Remembrance Sunday - St Bride's: Reflection

St Bride's: Sermons

Remembrance Sunday

Remembrance Sunday
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Very occasionally I have had cause to reflect upon the fact that the odds against my existence really are quite substantial.

At the outbreak of the First World War, my grandfather, Harry, a farmer's boy from Leicestershire, joined the Royal Garrison Artillery and was sent to the front. The rations that the troops were given in the trenches included biscuits that had been baked very hard, and one day, while eating one of them he managed to break a tooth, and so was given leave to visit the dentist.

Now the facilities for dental treatment in the trenches were primitive, to say the least. In a clearing there was a bell tent containing a chair, two strong men to hold down the patient, and the dentist, whose basic role in life was simply pulling out teeth (without the aid of anaesthetic).

Seeing this, quite a lot of those soldiers who had turned up for dental treatment decided that, on balance, toothache was preferable, and left.  But my grandfather was evidently made of sterner stuff, and so he had his extraction, before returning to his post. But nothing had prepared him for the terrible sight that awaited him when he arrived there: because there, in a crater, lay the bodies of the young men whom he had been with only a short-time beforehand. In his absence, his position had taken a direct hit, wiping them all out at a stroke. And he should have been one of them.

My grandfather survived the Battle of the Somme; he survived a sniper's bullet that grazed his ear; and he survived an escapade involving a couple of his comrades which could have led to all of them being court-martialled and shot, but for the compassionate heart of a senior officer who chose to turn a blind eye to that particular incident. But to this day I remain strangely haunted by the thought that I owe my existence in part to an army biscuit.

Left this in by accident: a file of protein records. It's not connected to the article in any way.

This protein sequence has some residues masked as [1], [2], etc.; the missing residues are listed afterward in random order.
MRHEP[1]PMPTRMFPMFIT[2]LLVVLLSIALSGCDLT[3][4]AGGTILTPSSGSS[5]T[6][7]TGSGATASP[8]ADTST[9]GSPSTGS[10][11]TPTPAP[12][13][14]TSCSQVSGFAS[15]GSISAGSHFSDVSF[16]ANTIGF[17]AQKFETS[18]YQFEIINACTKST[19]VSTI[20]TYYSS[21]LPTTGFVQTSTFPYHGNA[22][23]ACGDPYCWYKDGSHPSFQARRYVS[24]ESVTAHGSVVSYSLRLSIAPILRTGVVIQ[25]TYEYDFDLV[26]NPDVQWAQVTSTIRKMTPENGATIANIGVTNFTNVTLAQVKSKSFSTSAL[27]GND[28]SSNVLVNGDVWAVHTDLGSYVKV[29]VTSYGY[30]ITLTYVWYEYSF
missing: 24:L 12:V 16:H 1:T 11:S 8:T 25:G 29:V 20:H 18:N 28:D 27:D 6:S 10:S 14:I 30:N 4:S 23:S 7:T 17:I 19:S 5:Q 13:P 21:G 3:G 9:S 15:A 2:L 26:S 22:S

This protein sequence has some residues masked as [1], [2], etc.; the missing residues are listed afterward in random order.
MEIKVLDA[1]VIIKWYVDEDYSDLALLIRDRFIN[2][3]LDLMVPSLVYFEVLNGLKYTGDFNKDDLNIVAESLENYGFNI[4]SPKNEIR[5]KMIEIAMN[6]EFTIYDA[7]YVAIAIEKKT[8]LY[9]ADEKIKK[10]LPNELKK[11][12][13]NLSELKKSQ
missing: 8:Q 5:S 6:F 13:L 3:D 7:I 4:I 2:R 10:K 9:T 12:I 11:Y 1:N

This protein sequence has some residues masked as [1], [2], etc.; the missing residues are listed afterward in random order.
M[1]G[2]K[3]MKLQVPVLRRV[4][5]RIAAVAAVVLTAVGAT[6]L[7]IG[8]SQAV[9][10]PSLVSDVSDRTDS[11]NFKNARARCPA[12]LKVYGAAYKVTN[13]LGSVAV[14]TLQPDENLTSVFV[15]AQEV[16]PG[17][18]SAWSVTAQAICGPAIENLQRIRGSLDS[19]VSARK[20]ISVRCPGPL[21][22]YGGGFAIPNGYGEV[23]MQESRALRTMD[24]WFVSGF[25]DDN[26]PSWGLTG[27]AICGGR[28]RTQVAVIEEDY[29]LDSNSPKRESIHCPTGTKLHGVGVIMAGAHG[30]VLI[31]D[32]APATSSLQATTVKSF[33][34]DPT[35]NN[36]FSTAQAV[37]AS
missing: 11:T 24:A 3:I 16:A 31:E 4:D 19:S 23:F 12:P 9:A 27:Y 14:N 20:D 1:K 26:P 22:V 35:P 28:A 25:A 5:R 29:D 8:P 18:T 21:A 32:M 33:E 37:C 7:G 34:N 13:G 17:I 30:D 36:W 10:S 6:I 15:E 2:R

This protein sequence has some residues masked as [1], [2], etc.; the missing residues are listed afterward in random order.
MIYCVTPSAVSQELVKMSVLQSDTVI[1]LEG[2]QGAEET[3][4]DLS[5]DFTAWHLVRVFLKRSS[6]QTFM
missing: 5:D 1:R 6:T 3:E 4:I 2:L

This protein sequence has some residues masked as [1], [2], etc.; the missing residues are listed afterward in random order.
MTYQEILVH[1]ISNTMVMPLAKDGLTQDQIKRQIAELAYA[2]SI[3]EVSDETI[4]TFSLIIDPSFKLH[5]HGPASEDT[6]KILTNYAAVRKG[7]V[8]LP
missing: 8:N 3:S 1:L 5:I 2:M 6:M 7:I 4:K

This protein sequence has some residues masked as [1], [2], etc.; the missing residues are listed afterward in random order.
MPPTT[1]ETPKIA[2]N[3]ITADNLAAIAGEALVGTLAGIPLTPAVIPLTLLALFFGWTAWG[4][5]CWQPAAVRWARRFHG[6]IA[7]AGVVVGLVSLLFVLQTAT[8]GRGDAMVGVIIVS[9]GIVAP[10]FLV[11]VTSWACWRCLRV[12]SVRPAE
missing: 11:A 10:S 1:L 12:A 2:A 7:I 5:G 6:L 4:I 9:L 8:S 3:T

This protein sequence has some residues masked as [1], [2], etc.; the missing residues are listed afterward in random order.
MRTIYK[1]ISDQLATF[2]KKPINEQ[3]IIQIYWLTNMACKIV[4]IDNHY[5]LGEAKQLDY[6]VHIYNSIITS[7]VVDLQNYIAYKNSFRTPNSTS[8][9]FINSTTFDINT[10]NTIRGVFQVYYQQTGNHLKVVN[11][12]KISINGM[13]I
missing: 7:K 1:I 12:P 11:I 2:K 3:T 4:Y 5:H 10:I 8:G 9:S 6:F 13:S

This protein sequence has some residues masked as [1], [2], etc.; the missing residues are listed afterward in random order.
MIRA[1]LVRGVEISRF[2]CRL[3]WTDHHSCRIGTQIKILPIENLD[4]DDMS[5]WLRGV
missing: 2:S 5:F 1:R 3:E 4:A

Fast forward twenty seven years. On 10th March 1943, in the middle of the night, the motor torpedo boat on which my father, Alec, was a nineteen year old naval officer, was blown out of the water. My dad remained in the icy waters of the North Sea, in pitch darkness, amongst the dead and the injured, until being fished out by a passing German patrol boat, to spend the rest of the war in a Prisoner of War camp in northern Germany: Marlag. While there he was involved in various escape attempts, one of which was later immortalised in a film, in 1953, entitled Albert RN. But he, too, was a survivor - although both he and my grandfather, in their different ways, undoubtedly bore the scars of those experiences for the rest of their lives.

Now, there is nothing special about my family. Many of you here today will have similar stories to tell about family members and friends; and any of you who have spent time in war zones, whether in military service or as journalists, will have stories of your own. But for those members of my own generation, and my children's generation, who have never had to experience the reality of war at first hand, these stories matter.

They matter because stories make it real. They have the power to connect us with events that are outside our own experience - they can shock us and surprise us; and they can make us weep.